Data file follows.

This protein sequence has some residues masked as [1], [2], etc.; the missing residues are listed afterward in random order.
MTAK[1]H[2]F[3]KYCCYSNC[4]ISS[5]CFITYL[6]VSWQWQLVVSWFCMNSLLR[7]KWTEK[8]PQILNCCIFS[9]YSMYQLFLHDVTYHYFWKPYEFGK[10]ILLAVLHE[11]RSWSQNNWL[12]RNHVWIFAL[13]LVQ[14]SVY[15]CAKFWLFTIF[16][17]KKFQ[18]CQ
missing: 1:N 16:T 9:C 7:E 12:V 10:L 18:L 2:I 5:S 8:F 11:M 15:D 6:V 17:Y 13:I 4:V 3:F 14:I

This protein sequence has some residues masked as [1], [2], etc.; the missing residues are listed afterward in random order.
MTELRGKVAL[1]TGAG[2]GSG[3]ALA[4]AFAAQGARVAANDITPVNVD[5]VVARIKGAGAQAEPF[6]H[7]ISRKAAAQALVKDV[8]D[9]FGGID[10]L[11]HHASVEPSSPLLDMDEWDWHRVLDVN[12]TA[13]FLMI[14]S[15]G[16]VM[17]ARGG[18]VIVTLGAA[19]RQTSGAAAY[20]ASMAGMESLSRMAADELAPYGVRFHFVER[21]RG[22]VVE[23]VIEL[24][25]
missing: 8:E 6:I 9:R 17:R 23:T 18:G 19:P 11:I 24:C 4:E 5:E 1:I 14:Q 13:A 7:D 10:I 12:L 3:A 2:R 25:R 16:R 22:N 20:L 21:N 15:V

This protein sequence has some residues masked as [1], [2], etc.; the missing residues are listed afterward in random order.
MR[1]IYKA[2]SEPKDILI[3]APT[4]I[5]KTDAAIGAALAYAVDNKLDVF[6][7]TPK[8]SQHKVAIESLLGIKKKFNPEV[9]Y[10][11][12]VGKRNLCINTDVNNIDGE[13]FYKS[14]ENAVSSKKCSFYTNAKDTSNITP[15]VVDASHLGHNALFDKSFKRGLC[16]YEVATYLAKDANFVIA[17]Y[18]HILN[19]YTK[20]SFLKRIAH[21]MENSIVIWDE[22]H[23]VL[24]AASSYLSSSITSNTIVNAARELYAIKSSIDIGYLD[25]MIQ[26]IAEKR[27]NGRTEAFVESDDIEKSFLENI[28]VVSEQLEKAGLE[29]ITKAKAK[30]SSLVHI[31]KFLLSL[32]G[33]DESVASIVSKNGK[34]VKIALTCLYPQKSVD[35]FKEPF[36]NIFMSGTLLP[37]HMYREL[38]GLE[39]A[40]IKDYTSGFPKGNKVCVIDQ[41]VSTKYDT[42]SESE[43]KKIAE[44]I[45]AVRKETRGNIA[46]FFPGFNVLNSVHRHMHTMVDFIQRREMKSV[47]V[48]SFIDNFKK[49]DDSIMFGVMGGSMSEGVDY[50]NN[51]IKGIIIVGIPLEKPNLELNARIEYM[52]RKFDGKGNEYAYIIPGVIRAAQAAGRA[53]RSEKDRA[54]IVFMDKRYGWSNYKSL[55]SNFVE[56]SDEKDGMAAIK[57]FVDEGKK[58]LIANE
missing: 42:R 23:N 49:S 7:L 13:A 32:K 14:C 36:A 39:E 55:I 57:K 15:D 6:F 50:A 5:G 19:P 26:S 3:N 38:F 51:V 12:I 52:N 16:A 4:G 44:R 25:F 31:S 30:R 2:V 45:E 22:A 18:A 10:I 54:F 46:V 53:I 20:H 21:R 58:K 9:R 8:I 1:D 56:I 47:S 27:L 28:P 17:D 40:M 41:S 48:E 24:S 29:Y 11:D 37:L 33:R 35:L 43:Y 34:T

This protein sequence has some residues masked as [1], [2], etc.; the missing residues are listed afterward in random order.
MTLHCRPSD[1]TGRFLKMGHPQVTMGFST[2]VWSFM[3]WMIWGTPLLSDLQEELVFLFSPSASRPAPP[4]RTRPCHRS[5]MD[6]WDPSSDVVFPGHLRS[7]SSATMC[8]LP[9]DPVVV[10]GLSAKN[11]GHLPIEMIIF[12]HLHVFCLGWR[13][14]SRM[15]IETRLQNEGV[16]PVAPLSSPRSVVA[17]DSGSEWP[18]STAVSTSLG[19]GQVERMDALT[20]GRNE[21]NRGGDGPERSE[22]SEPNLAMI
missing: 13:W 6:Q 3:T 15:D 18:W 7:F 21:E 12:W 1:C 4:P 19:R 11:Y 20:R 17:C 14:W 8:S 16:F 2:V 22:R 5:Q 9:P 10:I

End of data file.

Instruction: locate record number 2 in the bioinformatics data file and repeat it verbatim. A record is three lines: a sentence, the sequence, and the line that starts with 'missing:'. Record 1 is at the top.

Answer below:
This protein sequence has some residues masked as [1], [2], etc.; the missing residues are listed afterward in random order.
MTELRGKVAL[1]TGAG[2]GSG[3]ALA[4]AFAAQGARVAANDITPVNVD[5]VVARIKGAGAQAEPF[6]H[7]ISRKAAAQALVKDV[8]D[9]FGGID[10]L[11]HHASVEPSSPLLDMDEWDWHRVLDVN[12]TA[13]FLMI[14]S[15]G[16]VM[17]ARGG[18]VIVTLGAA[19]RQTSGAAAY[20]ASMAGMESLSRMAADELAPYGVRFHFVER[21]RG[22]VVE[23]VIEL[24][25]
missing: 8:E 6:I 9:R 17:R 23:T 18:G 19:P 11:I 24:C 4:E 5:E 1:I 14:Q 13:A 7:D 10:I 12:L 3:A 2:R 25:R 16:R 22:N 20:L 21:N 15:V